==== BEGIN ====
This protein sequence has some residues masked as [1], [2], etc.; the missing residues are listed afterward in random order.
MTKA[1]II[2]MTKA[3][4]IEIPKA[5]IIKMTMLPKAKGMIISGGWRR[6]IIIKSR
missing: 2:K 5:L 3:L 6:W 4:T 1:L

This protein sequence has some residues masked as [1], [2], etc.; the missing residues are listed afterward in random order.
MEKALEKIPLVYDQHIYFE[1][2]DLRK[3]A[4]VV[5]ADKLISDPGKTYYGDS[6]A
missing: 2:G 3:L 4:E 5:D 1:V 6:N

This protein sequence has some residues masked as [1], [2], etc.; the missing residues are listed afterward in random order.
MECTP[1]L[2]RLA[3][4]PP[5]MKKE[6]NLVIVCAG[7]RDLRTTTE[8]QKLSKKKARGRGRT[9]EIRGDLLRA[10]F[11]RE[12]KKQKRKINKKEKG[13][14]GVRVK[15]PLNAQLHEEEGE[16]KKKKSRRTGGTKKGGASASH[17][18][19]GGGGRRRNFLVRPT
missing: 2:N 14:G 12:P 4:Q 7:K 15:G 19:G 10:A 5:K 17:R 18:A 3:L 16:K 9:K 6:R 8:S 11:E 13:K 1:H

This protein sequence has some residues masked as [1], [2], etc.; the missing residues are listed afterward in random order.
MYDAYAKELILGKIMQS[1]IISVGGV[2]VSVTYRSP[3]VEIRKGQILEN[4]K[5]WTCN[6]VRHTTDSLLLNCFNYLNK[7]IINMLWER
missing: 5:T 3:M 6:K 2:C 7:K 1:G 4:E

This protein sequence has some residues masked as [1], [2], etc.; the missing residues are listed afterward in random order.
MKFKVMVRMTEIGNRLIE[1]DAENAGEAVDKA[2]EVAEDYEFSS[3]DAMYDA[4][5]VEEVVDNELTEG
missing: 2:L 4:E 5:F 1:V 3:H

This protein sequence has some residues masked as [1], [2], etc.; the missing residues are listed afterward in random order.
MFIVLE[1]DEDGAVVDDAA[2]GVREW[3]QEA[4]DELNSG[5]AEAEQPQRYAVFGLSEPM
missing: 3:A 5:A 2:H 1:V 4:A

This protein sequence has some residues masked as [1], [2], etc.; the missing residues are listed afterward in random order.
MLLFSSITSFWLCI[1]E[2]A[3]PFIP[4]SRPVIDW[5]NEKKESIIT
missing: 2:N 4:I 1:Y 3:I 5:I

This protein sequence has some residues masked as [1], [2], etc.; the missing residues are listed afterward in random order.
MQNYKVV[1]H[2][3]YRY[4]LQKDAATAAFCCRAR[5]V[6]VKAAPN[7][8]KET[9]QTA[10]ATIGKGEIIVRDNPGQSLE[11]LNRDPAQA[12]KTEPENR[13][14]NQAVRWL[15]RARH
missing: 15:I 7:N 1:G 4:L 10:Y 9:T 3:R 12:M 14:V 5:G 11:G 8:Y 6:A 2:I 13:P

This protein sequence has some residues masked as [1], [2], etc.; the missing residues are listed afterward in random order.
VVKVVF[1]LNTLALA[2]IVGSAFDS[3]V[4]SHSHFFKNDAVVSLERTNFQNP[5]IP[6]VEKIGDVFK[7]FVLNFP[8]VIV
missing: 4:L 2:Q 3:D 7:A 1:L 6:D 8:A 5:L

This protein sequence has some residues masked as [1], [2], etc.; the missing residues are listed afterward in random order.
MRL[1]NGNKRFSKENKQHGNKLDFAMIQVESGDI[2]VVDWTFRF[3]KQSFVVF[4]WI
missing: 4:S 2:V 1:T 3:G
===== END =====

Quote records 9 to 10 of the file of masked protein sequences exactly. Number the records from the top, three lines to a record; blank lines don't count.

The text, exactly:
This protein sequence has some residues masked as [1], [2], etc.; the missing residues are listed afterward in random order.
VVKVVF[1]LNTLALA[2]IVGSAFDS[3]V[4]SHSHFFKNDAVVSLERTNFQNP[5]IP[6]VEKIGDVFK[7]FVLNFP[8]VIV
missing: 4:L 2:Q 3:D 7:A 1:L 6:D 8:A 5:L

This protein sequence has some residues masked as [1], [2], etc.; the missing residues are listed afterward in random order.
MRL[1]NGNKRFSKENKQHGNKLDFAMIQVESGDI[2]VVDWTFRF[3]KQSFVVF[4]WI
missing: 4:S 2:V 1:T 3:G